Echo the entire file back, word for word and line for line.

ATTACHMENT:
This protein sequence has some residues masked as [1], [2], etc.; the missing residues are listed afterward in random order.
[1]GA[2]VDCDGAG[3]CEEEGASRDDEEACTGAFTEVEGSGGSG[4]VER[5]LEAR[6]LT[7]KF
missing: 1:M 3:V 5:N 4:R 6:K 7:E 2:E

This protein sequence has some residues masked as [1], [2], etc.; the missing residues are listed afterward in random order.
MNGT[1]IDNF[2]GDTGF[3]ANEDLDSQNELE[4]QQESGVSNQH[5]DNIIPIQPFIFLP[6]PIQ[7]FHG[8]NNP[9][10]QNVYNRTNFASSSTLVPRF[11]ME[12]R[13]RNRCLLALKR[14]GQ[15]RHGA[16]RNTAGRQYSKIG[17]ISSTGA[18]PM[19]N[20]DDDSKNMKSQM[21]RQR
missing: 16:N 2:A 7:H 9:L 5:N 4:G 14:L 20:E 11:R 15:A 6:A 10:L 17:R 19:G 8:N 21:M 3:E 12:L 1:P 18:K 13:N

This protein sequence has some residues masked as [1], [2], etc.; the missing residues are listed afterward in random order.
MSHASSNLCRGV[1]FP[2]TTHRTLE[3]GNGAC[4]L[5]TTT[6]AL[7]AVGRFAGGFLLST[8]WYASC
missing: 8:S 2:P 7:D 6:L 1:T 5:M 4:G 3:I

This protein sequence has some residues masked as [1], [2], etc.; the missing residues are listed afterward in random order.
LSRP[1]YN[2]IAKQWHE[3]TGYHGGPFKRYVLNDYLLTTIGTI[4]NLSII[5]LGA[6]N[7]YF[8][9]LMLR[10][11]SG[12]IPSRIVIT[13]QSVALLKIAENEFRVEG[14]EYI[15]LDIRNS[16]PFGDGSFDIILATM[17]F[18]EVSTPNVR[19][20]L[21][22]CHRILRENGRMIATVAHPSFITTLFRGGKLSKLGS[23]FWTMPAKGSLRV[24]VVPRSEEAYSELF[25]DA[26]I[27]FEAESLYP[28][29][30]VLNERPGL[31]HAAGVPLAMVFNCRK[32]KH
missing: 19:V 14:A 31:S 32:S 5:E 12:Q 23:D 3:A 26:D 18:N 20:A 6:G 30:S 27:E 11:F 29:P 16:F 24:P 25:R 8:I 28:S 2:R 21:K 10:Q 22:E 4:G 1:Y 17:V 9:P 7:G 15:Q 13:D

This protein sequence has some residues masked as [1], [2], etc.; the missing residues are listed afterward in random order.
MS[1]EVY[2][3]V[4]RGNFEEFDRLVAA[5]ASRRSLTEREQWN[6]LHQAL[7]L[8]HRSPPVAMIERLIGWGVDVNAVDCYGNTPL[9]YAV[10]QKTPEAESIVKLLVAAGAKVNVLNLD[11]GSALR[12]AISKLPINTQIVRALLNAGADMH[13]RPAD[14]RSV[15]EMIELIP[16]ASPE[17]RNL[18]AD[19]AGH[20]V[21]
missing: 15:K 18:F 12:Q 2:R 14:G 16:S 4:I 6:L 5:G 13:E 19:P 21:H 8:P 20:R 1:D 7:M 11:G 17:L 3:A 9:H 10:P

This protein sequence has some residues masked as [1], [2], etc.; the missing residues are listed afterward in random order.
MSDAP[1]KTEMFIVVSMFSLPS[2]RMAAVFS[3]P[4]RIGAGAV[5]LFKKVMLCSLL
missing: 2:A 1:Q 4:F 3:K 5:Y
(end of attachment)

This protein sequence has some residues masked as [1], [2], etc.; the missing residues are listed afterward in random order.
[1]GA[2]VDCDGAG[3]CEEEGASRDDEEACTGAFTEVEGSGGSG[4]VER[5]LEAR[6]LT[7]KF
missing: 1:M 3:V 5:N 4:R 6:K 7:E 2:E

This protein sequence has some residues masked as [1], [2], etc.; the missing residues are listed afterward in random order.
MNGT[1]IDNF[2]GDTGF[3]ANEDLDSQNELE[4]QQESGVSNQH[5]DNIIPIQPFIFLP[6]PIQ[7]FHG[8]NNP[9][10]QNVYNRTNFASSSTLVPRF[11]ME[12]R[13]RNRCLLALKR[14]GQ[15]RHGA[16]RNTAGRQYSKIG[17]ISSTGA[18]PM[19]N[20]DDDSKNMKSQM[21]RQR
missing: 16:N 2:A 7:H 9:L 5:N 4:G 14:L 20:E 11:R 15:A 6:A 10:L 17:R 19:G 8:N 21:M 3:E 12:L 1:P 18:K 13:N

This protein sequence has some residues masked as [1], [2], etc.; the missing residues are listed afterward in random order.
MSHASSNLCRGV[1]FP[2]TTHRTLE[3]GNGAC[4]L[5]TTT[6]AL[7]AVGRFAGGFLLST[8]WYASC
missing: 8:S 2:P 7:D 6:L 1:T 5:M 4:G 3:I

This protein sequence has some residues masked as [1], [2], etc.; the missing residues are listed afterward in random order.
LSRP[1]YN[2]IAKQWHE[3]TGYHGGPFKRYVLNDYLLTTIGTI[4]NLSII[5]LGA[6]N[7]YF[8][9]LMLR[10][11]SG[12]IPSRIVIT[13]QSVALLKIAENEFRVEG[14]EYI[15]LDIRNS[16]PFGDGSFDIILATM[17]F[18]EVSTPNVR[19][20]L[21][22]CHRILRENGRMIATVAHPSFITTLFRGGKLSKLGS[23]FWTMPAKGSLRV[24]VVPRSEEAYSELF[25]DA[26]I[27]FEAESLYP[28][29][30]VLNERPGL[31]HAAGVPLAMVFNCRK[32]KH
missing: 19:V 14:A 31:S 32:S 5:E 12:Q 23:D 3:A 26:D 18:N 20:A 6:G 30:S 27:E 11:F 29:P 16:F 24:P 25:R 8:I 28:S 2:R 21:K 10:Q 22:E 4:G 1:Y 17:V 9:P 7:G 15:Q 13:D

This protein sequence has some residues masked as [1], [2], etc.; the missing residues are listed afterward in random order.
MS[1]EVY[2][3]V[4]RGNFEEFDRLVAA[5]ASRRSLTEREQWN[6]LHQAL[7]L[8]HRSPPVAMIERLIGWGVDVNAVDCYGNTPL[9]YAV[10]QKTPEAESIVKLLVAAGAKVNVLNLD[11]GSALR[12]AISKLPINTQIVRALLNAGADMH[13]RPAD[14]RSV[15]EMIELIP[16]ASPE[17]RNL[18]AD[19]AGH[20]V[21]
missing: 15:K 18:F 12:Q 2:R 14:G 16:S 4:I 6:L 5:G 13:E 19:P 21:H 8:P 20:R 1:D 7:M 11:G 17:L 3:A 9:H 10:P

This protein sequence has some residues masked as [1], [2], etc.; the missing residues are listed afterward in random order.
MSDAP[1]KTEMFIVVSMFSLPS[2]RMAAVFS[3]P[4]RIGAGAV[5]LFKKVMLCSLL
missing: 2:A 1:Q 4:F 3:K 5:Y